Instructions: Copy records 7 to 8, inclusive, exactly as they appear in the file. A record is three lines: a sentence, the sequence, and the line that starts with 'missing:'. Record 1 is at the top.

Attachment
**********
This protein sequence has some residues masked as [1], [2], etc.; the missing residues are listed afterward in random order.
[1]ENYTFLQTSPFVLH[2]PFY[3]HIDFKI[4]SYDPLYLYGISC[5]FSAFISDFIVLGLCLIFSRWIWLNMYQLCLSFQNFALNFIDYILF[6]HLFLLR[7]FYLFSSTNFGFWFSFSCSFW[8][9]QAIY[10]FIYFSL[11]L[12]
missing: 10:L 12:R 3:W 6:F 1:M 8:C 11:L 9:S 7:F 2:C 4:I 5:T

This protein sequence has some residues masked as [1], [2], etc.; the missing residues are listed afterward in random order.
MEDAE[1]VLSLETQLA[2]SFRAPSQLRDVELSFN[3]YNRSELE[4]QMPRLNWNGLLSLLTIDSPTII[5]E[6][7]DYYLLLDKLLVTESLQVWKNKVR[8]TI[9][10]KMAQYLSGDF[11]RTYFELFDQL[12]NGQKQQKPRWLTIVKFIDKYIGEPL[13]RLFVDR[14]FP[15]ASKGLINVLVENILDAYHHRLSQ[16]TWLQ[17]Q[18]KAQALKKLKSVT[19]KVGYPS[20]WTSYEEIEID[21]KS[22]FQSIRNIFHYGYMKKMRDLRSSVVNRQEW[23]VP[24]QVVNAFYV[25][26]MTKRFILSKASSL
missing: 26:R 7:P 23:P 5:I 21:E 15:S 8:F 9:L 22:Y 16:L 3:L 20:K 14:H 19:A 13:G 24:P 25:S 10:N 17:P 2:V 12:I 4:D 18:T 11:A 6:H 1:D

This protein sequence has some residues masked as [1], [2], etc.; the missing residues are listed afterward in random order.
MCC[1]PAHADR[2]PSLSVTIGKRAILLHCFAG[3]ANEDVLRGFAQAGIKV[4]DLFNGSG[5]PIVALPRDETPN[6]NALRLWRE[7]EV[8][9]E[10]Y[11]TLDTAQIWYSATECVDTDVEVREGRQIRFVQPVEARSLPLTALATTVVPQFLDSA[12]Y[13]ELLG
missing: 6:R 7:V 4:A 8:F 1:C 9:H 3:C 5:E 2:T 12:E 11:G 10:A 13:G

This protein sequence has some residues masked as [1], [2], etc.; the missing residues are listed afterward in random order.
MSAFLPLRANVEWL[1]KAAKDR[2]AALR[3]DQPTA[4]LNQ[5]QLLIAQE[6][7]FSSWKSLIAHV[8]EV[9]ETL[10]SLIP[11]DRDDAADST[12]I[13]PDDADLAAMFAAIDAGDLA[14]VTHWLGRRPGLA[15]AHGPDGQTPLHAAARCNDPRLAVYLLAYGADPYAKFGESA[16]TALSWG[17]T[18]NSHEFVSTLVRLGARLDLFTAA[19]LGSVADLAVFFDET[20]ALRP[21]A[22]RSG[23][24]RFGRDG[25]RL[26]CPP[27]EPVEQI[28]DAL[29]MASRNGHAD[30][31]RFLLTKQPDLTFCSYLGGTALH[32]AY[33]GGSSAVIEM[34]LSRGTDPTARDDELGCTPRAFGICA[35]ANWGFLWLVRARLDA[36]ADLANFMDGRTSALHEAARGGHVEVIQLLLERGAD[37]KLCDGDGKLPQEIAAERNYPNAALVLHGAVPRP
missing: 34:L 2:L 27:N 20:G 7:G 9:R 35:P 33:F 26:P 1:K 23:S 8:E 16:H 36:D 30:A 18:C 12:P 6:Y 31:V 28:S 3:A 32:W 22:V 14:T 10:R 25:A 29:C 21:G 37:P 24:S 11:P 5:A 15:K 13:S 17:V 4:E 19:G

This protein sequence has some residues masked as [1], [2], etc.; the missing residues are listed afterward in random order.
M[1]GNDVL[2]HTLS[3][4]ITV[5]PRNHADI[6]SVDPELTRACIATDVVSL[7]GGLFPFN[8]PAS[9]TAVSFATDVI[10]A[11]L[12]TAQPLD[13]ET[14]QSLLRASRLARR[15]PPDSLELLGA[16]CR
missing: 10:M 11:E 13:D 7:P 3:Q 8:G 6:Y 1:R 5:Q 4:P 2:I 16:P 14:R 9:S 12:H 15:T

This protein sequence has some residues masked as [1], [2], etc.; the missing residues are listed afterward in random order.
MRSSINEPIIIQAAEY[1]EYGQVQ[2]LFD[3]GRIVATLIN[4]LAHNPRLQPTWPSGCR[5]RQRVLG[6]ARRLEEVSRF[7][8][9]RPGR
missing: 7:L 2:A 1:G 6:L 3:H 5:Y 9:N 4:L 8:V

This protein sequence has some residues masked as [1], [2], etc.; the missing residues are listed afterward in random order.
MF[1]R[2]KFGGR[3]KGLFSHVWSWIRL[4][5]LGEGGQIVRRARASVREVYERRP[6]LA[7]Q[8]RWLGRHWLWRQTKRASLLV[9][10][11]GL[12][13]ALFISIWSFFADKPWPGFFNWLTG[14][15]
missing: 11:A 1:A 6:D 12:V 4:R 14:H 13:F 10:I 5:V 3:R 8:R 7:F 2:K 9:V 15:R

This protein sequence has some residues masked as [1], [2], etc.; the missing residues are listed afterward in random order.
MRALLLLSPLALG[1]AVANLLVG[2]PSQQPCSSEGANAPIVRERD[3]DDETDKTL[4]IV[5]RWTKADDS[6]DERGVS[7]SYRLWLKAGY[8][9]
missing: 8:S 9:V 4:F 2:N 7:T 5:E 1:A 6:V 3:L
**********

This protein sequence has some residues masked as [1], [2], etc.; the missing residues are listed afterward in random order.
MF[1]R[2]KFGGR[3]KGLFSHVWSWIRL[4][5]LGEGGQIVRRARASVREVYERRP[6]LA[7]Q[8]RWLGRHWLWRQTKRASLLV[9][10][11]GL[12][13]ALFISIWSFFADKPWPGFFNWLTG[14][15]
missing: 11:A 1:A 6:D 12:V 4:R 14:H 13:F 10:I 5:V 3:R 8:R 7:F 2:K 9:V 15:R

This protein sequence has some residues masked as [1], [2], etc.; the missing residues are listed afterward in random order.
MRALLLLSPLALG[1]AVANLLVG[2]PSQQPCSSEGANAPIVRERD[3]DDETDKTL[4]IV[5]RWTKADDS[6]DERGVS[7]SYRLWLKAGY[8][9]
missing: 8:S 9:V 4:F 2:N 7:T 5:E 1:A 6:V 3:L